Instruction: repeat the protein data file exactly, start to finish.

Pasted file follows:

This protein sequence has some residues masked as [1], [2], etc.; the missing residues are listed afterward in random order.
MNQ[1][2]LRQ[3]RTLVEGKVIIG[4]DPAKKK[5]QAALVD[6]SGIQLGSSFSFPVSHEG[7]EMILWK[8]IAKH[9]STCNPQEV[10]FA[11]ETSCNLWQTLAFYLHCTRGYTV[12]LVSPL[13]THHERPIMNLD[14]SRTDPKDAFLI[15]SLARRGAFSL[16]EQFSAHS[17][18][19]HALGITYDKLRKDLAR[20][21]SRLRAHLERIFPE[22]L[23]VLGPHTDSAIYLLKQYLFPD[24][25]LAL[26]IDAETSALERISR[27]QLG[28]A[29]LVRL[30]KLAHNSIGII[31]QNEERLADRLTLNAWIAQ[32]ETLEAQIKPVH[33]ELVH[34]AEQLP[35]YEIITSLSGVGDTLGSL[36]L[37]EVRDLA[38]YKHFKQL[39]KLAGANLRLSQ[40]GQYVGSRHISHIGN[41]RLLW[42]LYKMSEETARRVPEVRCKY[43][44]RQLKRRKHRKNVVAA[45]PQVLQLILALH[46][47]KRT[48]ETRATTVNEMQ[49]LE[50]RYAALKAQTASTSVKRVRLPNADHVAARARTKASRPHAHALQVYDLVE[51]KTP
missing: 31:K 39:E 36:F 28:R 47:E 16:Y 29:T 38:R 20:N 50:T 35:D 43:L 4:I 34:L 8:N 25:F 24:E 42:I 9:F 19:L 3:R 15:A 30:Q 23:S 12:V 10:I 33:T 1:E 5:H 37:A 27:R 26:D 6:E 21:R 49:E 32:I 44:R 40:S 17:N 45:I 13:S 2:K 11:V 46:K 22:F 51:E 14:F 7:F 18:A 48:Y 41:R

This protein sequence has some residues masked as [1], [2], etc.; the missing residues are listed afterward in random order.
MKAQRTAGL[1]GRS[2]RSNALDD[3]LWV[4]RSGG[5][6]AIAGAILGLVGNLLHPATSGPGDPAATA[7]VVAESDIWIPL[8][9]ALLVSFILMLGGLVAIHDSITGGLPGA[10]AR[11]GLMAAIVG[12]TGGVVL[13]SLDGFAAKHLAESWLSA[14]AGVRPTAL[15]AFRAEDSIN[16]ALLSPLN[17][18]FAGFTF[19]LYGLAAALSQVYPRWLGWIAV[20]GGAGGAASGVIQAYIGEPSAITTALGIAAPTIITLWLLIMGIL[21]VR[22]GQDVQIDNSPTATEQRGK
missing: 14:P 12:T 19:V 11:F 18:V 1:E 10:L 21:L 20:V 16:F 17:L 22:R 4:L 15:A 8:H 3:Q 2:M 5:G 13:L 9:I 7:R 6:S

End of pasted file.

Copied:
This protein sequence has some residues masked as [1], [2], etc.; the missing residues are listed afterward in random order.
MNQ[1][2]LRQ[3]RTLVEGKVIIG[4]DPAKKK[5]QAALVD[6]SGIQLGSSFSFPVSHEG[7]EMILWK[8]IAKH[9]STCNPQEV[10]FA[11]ETSCNLWQTLAFYLHCTRGYTV[12]LVSPL[13]THHERPIMNLD[14]SRTDPKDAFLI[15]SLARRGAFSL[16]EQFSAHS[17][18][19]HALGITYDKLRKDLAR[20][21]SRLRAHLERIFPE[22]L[23]VLGPHTDSAIYLLKQYLFPD[24][25]LAL[26]IDAETSALERISR[27]QLG[28]A[29]LVRL[30]KLAHNSIGII[31]QNEERLADRLTLNAWIAQ[32]ETLEAQIKPVH[33]ELVH[34]AEQLP[35]YEIITSLSGVGDTLGSL[36]L[37]EVRDLA[38]YKHFKQL[39]KLAGANLRLSQ[40]GQYVGSRHISHIGN[41]RLLW[42]LYKMSEETARRVPEVRCKY[43][44]RQLKRRKHRKNVVAA[45]PQVLQLILALH[46][47]KRT[48]ETRATTVNEMQ[49]LE[50]RYAALKAQTASTSVKRVRLPNADHVAARARTKASRPHAHALQVYDLVE[51]KTP
missing: 31:K 39:E 36:F 28:R 47:E 16:Y 29:T 38:R 20:N 50:T 35:D 43:L 4:I 34:L 8:N 25:F 24:E 42:I 9:F 19:L 3:R 15:A 30:Q 23:S 12:V 10:I 33:T 1:E 5:H 37:A 27:R 26:D 6:E 21:R 49:E 32:I 44:R 40:S 17:N 45:I 13:S 2:K 11:V 46:K 22:F 51:E 14:F 7:F 18:A 48:Y 41:R

This protein sequence has some residues masked as [1], [2], etc.; the missing residues are listed afterward in random order.
MKAQRTAGL[1]GRS[2]RSNALDD[3]LWV[4]RSGG[5][6]AIAGAILGLVGNLLHPATSGPGDPAATA[7]VVAESDIWIPL[8][9]ALLVSFILMLGGLVAIHDSITGGLPGA[10]AR[11]GLMAAIVG[12]TGGVVL[13]SLDGFAAKHLAESWLSA[14]AGVRPTAL[15]AFRAEDSIN[16]ALLSPLN[17][18]FAGFTF[19]LYGLAAALSQVYPRWLGWIAV[20]GGAGGAASGVIQAYIGEPSAITTALGIAAPTIITLWLLIMGIL[21]VR[22]GQDVQIDNSPTATEQRGK
missing: 14:P 12:T 19:V 11:F 18:V 1:E 10:L 21:L 20:V 16:F 17:L 22:R 4:L 15:A 8:H 3:Q 2:M 5:G 13:L 9:I 7:R 6:S